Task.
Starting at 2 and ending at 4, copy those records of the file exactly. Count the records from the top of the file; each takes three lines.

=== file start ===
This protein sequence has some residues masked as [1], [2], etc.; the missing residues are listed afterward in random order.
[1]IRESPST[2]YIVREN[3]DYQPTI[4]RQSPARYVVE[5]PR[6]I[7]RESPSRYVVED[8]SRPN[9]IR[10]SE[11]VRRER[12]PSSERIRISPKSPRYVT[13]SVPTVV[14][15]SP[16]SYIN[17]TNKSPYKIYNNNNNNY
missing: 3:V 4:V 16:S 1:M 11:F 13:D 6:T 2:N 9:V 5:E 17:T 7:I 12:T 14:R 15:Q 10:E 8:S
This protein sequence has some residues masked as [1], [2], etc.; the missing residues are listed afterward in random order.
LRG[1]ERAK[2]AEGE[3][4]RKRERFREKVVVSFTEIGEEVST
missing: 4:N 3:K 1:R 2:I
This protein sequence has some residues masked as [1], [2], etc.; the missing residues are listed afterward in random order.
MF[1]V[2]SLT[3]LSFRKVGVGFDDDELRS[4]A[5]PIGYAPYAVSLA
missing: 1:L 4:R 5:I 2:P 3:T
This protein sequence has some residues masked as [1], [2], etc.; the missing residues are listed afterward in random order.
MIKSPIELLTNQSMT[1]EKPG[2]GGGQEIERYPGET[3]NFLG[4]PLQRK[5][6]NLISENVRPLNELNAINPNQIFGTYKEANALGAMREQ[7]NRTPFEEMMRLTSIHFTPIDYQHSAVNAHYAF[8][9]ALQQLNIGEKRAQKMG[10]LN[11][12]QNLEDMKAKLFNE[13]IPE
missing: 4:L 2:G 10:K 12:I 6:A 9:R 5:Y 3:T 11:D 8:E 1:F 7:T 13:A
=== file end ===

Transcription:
This protein sequence has some residues masked as [1], [2], etc.; the missing residues are listed afterward in random order.
LRG[1]ERAK[2]AEGE[3][4]RKRERFREKVVVSFTEIGEEVST
missing: 4:N 3:K 1:R 2:I
This protein sequence has some residues masked as [1], [2], etc.; the missing residues are listed afterward in random order.
MF[1]V[2]SLT[3]LSFRKVGVGFDDDELRS[4]A[5]PIGYAPYAVSLA
missing: 1:L 4:R 5:I 2:P 3:T
This protein sequence has some residues masked as [1], [2], etc.; the missing residues are listed afterward in random order.
MIKSPIELLTNQSMT[1]EKPG[2]GGGQEIERYPGET[3]NFLG[4]PLQRK[5][6]NLISENVRPLNELNAINPNQIFGTYKEANALGAMREQ[7]NRTPFEEMMRLTSIHFTPIDYQHSAVNAHYAF[8][9]ALQQLNIGEKRAQKMG[10]LN[11][12]QNLEDMKAKLFNE[13]IPE
missing: 4:L 2:G 10:K 12:I 6:A 9:R 5:Y 3:T 11:D 8:E 1:F 7:T 13:A